SMEs failing to comply with Data Protection Act

The majority of small companies that operate websites are exhibiting low levels of compliance with the Data Protection Act that came into effect in October 2001.

The majority of small companies that operate websites are exhibiting low levels of compliance with the Data Protection Act that came into effect in October 2001. And even those that show high levels of compliance are doing so “more by accident than design.” This is the verdict of a study commissioned by the Office of the Information Commissioner (OIC).

The Data Protection Act covers the processing of personal data through eight basic principles. Data must be fairly and lawfully processed, accurate, relevant, secure, processed for limited purposes, not kept longer than necessary, processed in accordance with the subject’s rights and not transferred to countries without adequate protection.

The report – Study of compliance with the data protection act 1998 by UK based websites – discovered that general awareness of the Act was good across all sizes of companies. However, small companies, particularly those that have extended their existing activities onto the web, were found to be far from fully compliant.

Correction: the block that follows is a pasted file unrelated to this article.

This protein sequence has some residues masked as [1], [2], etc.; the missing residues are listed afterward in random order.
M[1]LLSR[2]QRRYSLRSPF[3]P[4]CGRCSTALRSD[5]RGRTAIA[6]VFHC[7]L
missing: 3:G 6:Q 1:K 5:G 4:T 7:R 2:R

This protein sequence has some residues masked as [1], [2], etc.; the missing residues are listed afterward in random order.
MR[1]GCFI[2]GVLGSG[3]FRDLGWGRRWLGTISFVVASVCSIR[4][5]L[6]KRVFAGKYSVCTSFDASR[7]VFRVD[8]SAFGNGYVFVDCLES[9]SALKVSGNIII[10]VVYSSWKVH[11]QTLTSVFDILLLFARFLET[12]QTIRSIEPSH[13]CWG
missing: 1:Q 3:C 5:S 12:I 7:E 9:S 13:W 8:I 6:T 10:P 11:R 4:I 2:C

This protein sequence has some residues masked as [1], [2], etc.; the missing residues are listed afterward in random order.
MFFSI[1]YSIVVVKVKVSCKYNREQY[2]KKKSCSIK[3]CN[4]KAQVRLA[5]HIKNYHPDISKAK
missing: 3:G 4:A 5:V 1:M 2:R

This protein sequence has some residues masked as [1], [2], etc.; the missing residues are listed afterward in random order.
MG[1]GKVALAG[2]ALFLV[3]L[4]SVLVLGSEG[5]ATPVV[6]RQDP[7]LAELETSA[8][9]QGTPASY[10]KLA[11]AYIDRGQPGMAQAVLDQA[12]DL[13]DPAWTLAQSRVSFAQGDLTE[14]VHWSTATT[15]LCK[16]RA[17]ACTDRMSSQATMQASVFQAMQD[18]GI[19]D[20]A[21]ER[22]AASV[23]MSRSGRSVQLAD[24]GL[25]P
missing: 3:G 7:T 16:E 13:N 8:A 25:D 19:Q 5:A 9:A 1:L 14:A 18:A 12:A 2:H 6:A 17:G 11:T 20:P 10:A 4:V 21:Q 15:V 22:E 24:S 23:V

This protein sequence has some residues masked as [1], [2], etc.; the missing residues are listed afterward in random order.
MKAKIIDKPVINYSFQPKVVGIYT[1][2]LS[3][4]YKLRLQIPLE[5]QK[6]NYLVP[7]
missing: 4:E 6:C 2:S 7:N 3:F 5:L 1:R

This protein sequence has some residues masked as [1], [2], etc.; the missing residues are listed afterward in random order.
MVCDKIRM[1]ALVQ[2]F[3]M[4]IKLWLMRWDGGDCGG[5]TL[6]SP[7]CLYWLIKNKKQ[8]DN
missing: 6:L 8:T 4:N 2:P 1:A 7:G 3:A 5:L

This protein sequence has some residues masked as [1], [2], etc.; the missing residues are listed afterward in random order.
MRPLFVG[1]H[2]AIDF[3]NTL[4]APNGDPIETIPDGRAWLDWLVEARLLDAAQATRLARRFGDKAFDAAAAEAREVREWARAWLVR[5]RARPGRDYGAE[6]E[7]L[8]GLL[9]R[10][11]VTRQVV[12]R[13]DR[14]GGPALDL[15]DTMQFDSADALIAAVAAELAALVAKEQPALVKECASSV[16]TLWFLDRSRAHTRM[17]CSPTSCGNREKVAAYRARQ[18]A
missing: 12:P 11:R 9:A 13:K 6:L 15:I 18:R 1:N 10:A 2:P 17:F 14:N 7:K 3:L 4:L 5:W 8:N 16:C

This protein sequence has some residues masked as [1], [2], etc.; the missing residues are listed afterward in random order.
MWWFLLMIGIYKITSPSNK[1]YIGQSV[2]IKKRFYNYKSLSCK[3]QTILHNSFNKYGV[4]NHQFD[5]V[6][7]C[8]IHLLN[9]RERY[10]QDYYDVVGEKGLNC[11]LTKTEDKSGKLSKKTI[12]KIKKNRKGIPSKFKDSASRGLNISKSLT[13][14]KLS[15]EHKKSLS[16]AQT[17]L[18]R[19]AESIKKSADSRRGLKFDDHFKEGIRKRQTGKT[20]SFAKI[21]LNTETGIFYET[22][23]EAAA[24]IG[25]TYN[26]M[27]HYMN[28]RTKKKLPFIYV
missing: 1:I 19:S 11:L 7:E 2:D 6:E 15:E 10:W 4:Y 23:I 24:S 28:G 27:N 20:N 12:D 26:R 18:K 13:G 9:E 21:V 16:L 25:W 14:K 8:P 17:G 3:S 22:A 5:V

This situation should cause owners and managers of SMEs some concern as the penalties for failing to comply are not insubstantial. They can expect fines of up to £5,000 plus costs in the Magistrate’s Courts (and an unlimited fine in the Higher Courts) for certain breaches of the act.

Luckily, UK online for business, the Government e-commerce agency, offers helpful guidelines to ensure SMEs can conduct the appropriate internet compliance.

For instance, it suggests SMEs should provide visitors to their websites with an “opt-in” box in relation to questions regarding the receipt of marketing emails and newsletters. It also suggests placing an explanation on how to “unsubscribe” from these services.

Establishing a “privacy policy” and explaining it clearly is also crucial as it both complies with the Act and reassures customers.

A privacy policy could include telling users how personal information will be used (before it is submitted) and informing users if there are “cookies” on a site (cookies can collect certain personal details without users being aware of it). See also: Three steps to writing a cookie policy for your website

If SMEs share data with other organisations, providing a tick-box that enables users to prevent their details being disseminated is another useful strategy to deploy to comply with the law.

For more information on the Data Protection Act and to comply fully, go to Data Protection Gov.UK

Update: Does the Data Protection Act affect you?

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